Camouflage: A nice alternative to the Stars and Bars

Commentary by CJ Click
Times-News correspondent
teens20@thetimesnews.com

Photo submitted

   In this day and age, we find ourselves living in a world of hypersensitivity where someone, somewhere is offended by something all the time. This can in fact desensitize people, making them think that an individual just needs to “get over it” or that they are being ridiculous. People should be careful, especially here in the southern part of heaven, to take into consideration the meaning behind the Stars and Bars —better known as the Confederate Flag.
There are those that claim the emblem as simply heritage and there is no denying that the symbol has a long history here. People who bear the emblem of Dixie aren’t inherently racist for doing so. Individuals honestly wear the colors, or fly the flag, in an act of southern pride — not as a symbol of disregard for another race.
But there are also people who are offended by the Stars and Bars being worn or displayed and they are in some ways justified. There is a history behind the flag and it stood for some principles that will be a blot on American history forever. The Confederate States of America (CSA) was composed of 11 slave states (13 according the Confederate government), concerned with the North’s push to abolish slavery. Abraham Lincoln’s inauguration and the Republican Party’s determination to end slavery pushed the slave states over the edge, causing them to secede and argue about constitutional limitations. The CSA took several measures during the Civil War to maintain slavery as a norm, which was a key factor in their economy.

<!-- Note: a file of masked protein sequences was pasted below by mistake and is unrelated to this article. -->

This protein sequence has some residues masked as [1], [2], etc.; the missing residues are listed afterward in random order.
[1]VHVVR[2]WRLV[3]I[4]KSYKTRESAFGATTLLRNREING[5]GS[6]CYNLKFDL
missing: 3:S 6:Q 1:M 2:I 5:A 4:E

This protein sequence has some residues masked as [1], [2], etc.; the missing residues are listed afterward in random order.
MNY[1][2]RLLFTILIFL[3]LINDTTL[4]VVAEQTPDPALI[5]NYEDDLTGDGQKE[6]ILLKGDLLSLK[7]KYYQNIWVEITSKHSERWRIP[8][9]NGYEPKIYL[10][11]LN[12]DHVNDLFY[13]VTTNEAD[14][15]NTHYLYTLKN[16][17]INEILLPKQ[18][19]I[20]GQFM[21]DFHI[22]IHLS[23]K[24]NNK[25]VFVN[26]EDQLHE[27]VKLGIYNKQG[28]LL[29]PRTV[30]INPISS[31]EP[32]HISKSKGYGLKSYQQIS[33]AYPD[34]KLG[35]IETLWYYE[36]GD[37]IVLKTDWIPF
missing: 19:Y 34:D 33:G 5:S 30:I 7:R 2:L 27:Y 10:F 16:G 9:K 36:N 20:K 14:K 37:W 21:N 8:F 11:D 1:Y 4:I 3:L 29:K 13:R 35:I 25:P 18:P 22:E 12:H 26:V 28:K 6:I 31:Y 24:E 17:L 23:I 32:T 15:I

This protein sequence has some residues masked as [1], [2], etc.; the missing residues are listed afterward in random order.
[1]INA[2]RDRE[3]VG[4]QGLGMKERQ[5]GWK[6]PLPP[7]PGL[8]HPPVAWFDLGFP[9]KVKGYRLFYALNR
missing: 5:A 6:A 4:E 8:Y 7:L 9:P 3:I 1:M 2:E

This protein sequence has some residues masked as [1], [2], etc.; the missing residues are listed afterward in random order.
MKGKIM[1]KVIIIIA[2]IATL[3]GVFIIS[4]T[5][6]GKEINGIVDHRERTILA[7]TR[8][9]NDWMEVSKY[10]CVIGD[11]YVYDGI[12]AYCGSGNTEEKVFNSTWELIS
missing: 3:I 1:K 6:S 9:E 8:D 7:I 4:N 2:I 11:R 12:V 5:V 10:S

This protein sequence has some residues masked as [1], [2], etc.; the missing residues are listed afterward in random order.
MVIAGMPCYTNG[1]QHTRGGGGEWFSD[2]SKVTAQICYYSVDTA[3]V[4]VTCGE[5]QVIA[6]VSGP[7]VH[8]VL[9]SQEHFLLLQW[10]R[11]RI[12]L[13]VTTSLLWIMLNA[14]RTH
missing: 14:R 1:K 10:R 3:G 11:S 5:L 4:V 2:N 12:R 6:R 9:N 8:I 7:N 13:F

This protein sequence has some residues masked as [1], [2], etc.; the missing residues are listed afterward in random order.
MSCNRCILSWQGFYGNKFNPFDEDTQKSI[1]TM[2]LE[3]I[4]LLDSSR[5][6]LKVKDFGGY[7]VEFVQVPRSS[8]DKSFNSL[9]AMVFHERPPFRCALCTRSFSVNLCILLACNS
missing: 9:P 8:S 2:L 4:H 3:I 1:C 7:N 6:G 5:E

This history cannot be reversed. We can’t overlook it. We can only learn from it. That’s why Brad Paisley might have the right idea in his song “Camouflage.” He sings about how the Stars and Bars offends some people and calls for them to show their southern pride through the use of camouflage. It’s a great alternative to the Dixie flag and has no potential to offend.
It’s important to take other’s feelings into consideration before donning the Stars and Bars. While you have every right to display the symbol, either on your clothing or on your lawn, there is a history behind it that speaks to millions of people who were severely mistreated in the name of state’s rights — a sacred principle that the CSA twisted to preserve their way of life. Instead of taking the chance of offending someone, wear camouflage. It’s a great way to display the pride we all share of our home that is relevant for modern times.

 CJ Click is a rising sophomore at the University of North Carolina at Chapel Hill and a Teens & Twenties writer.

 

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